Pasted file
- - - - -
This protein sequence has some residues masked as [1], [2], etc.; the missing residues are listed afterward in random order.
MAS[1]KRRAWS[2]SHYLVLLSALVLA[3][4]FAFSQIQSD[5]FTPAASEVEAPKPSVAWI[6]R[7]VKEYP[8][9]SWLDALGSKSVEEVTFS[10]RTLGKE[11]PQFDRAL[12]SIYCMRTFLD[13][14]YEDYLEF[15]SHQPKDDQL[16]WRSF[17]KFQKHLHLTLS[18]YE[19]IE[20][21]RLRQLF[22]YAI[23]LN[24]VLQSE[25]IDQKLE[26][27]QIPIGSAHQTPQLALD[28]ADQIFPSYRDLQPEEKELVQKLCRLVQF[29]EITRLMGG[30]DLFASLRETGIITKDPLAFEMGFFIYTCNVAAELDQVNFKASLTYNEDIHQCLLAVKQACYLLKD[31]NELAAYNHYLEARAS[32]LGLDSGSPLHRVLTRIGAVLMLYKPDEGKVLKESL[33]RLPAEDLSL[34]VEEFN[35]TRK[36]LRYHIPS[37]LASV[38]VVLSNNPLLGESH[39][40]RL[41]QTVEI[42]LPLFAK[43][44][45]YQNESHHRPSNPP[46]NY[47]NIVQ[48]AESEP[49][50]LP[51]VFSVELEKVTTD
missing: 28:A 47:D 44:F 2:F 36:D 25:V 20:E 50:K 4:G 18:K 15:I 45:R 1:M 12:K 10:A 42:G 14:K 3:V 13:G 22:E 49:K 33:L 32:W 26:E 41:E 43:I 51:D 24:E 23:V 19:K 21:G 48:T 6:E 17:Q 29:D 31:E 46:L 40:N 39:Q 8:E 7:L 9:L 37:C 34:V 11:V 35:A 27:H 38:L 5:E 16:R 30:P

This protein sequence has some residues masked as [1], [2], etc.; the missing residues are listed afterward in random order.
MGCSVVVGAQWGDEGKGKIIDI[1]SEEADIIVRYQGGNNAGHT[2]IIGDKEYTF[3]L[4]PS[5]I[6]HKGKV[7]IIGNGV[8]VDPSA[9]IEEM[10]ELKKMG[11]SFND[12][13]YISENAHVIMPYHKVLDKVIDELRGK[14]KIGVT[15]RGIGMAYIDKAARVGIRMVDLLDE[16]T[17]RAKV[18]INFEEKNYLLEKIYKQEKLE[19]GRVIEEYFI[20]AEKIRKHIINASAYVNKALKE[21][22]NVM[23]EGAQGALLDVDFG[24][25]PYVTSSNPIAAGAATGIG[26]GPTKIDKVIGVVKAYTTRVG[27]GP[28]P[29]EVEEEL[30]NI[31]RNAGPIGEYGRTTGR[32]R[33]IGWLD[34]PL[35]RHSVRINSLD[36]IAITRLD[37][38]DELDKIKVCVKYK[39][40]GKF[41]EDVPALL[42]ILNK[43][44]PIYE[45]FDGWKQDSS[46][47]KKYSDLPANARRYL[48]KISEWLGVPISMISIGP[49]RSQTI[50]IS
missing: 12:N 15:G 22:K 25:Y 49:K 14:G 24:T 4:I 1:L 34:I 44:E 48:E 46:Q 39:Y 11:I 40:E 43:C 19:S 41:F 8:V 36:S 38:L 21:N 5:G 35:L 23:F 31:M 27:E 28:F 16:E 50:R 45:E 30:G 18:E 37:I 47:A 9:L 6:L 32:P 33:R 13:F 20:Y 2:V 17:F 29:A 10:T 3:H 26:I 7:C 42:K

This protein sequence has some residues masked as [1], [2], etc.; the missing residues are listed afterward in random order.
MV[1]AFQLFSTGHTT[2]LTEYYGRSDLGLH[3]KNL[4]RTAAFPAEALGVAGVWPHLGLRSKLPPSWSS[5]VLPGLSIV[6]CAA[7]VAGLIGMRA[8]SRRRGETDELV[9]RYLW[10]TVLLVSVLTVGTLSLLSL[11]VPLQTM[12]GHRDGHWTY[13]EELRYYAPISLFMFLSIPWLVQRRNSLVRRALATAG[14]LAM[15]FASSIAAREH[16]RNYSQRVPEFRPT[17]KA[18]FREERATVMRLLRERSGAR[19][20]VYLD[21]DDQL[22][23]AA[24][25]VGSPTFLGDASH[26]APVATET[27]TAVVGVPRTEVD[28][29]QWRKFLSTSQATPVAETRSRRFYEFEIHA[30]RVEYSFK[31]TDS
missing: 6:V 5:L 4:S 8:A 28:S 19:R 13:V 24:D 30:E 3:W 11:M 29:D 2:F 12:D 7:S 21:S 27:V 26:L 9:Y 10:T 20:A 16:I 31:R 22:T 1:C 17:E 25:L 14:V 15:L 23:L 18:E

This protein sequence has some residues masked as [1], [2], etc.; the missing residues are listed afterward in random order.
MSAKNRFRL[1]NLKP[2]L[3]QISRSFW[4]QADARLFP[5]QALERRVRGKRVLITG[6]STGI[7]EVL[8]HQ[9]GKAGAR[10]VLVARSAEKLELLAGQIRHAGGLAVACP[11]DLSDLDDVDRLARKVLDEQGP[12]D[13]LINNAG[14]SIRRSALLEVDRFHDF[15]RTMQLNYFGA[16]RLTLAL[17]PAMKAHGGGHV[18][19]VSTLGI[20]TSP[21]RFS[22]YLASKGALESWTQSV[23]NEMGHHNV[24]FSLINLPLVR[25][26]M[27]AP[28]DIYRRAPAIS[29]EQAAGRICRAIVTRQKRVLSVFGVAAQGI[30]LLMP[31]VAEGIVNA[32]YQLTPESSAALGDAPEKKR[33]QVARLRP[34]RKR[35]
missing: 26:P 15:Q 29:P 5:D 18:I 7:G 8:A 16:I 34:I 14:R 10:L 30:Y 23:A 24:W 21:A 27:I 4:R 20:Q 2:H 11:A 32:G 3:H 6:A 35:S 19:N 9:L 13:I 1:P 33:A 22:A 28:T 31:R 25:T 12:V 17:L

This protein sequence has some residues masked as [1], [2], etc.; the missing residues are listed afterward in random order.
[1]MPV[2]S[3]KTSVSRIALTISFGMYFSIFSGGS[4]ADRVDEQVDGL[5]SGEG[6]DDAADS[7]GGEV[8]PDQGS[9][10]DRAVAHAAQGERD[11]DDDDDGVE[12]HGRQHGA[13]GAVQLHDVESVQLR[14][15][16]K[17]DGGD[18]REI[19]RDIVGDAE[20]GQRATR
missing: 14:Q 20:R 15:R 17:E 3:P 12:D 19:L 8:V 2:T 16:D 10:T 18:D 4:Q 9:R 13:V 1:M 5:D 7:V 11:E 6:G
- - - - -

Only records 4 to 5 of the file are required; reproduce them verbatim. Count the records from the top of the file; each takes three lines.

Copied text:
This protein sequence has some residues masked as [1], [2], etc.; the missing residues are listed afterward in random order.
MSAKNRFRL[1]NLKP[2]L[3]QISRSFW[4]QADARLFP[5]QALERRVRGKRVLITG[6]STGI[7]EVL[8]HQ[9]GKAGAR[10]VLVARSAEKLELLAGQIRHAGGLAVACP[11]DLSDLDDVDRLARKVLDEQGP[12]D[13]LINNAG[14]SIRRSALLEVDRFHDF[15]RTMQLNYFGA[16]RLTLAL[17]PAMKAHGGGHV[18][19]VSTLGI[20]TSP[21]RFS[22]YLASKGALESWTQSV[23]NEMGHHNV[24]FSLINLPLVR[25][26]M[27]AP[28]DIYRRAPAIS[29]EQAAGRICRAIVTRQKRVLSVFGVAAQGI[30]LLMP[31]VAEGIVNA[32]YQLTPESSAALGDAPEKKR[33]QVARLRP[34]RKR[35]
missing: 26:P 15:Q 29:P 5:D 18:I 7:G 8:A 16:I 34:I 14:R 10:L 30:Y 23:A 24:W 21:A 27:I 4:R 20:Q 2:H 11:A 32:G 3:H 6:A 35:S 19:N 9:L 13:I 1:P 33:A 22:A 28:T 31:R 25:T 12:V 17:L

This protein sequence has some residues masked as [1], [2], etc.; the missing residues are listed afterward in random order.
[1]MPV[2]S[3]KTSVSRIALTISFGMYFSIFSGGS[4]ADRVDEQVDGL[5]SGEG[6]DDAADS[7]GGEV[8]PDQGS[9][10]DRAVAHAAQGERD[11]DDDDDGVE[12]HGRQHGA[13]GAVQLHDVESVQLR[14][15][16]K[17]DGGD[18]REI[19]RDIVGDAE[20]GQRATR
missing: 14:Q 20:R 15:R 17:E 3:P 12:D 19:L 8:V 2:T 16:D 10:T 18:D 4:Q 9:R 13:V 1:M 5:D 7:V 11:E 6:G